You remember that video of the Siberian woman feeding 130 cats?
The comments are pretty much like that, except with trolls.
|Caminante Nocturno |
'Demeaning' is a word people use when they're just smart enough to realize that using the word 'offensive' will get them laughed at.
Caminante Nocturno is an anagram of Conmen Tour (or Rout) Cantina,
|Binro the Heretic |
Some people just want to be pretty and there's nothing wrong with that.
I think I'd like to live in a world where people can dress in whatever way they feel makes them look attractive without worrying about its social or cultural implications, and without fear of being called awful things over it.
There will come a time when you won't even be ashamed if you are fat!
WAH WAH WAH WAAAAAAAH
I liked R2D2 as a pedal bin, and what you were allowed to put in it.
Escape slavery AND keep the clothes? That's just rude.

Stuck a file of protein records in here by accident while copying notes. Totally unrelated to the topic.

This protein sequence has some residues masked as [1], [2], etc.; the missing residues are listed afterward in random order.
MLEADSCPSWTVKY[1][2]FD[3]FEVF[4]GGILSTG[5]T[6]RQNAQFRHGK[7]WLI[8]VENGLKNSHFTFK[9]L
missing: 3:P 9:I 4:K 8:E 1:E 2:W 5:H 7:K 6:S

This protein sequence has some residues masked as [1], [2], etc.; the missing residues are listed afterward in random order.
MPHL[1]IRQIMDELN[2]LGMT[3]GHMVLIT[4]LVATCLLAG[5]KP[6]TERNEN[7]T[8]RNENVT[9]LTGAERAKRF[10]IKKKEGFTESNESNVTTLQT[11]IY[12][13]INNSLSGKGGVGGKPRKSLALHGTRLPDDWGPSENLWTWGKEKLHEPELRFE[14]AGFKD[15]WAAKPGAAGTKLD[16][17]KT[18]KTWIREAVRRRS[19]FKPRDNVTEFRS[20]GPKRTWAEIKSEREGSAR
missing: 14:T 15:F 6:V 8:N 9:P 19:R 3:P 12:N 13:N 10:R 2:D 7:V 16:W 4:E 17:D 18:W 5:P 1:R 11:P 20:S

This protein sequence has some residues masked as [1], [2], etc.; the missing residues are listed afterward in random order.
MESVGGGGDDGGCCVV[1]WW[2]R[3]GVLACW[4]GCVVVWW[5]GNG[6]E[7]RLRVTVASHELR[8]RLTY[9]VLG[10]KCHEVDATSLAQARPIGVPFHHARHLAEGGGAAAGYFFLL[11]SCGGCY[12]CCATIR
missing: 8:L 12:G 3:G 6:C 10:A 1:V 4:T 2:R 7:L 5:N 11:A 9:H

I mean, if she escapes, that's one thing, but keeping the outfit would be theft!
I don't see anything wrong with this. Why is it we somehow went from feminism being sexy and aggressive and Jane Fonda pussycat and then somehow went to this almost Anti-Sex League puritanical nonsense? Women are beautiful, men are beautiful, let's all just be beautiful together.
I think the problem is that is has and was a big sign of women being objectified darlings while the men were bread winners. And even though there's been progress in the U.S., it doesn't help that there's a wage gap. (Note: This video is from the U.K., doesn't have anything to do with the problems in feminism in the U.S.)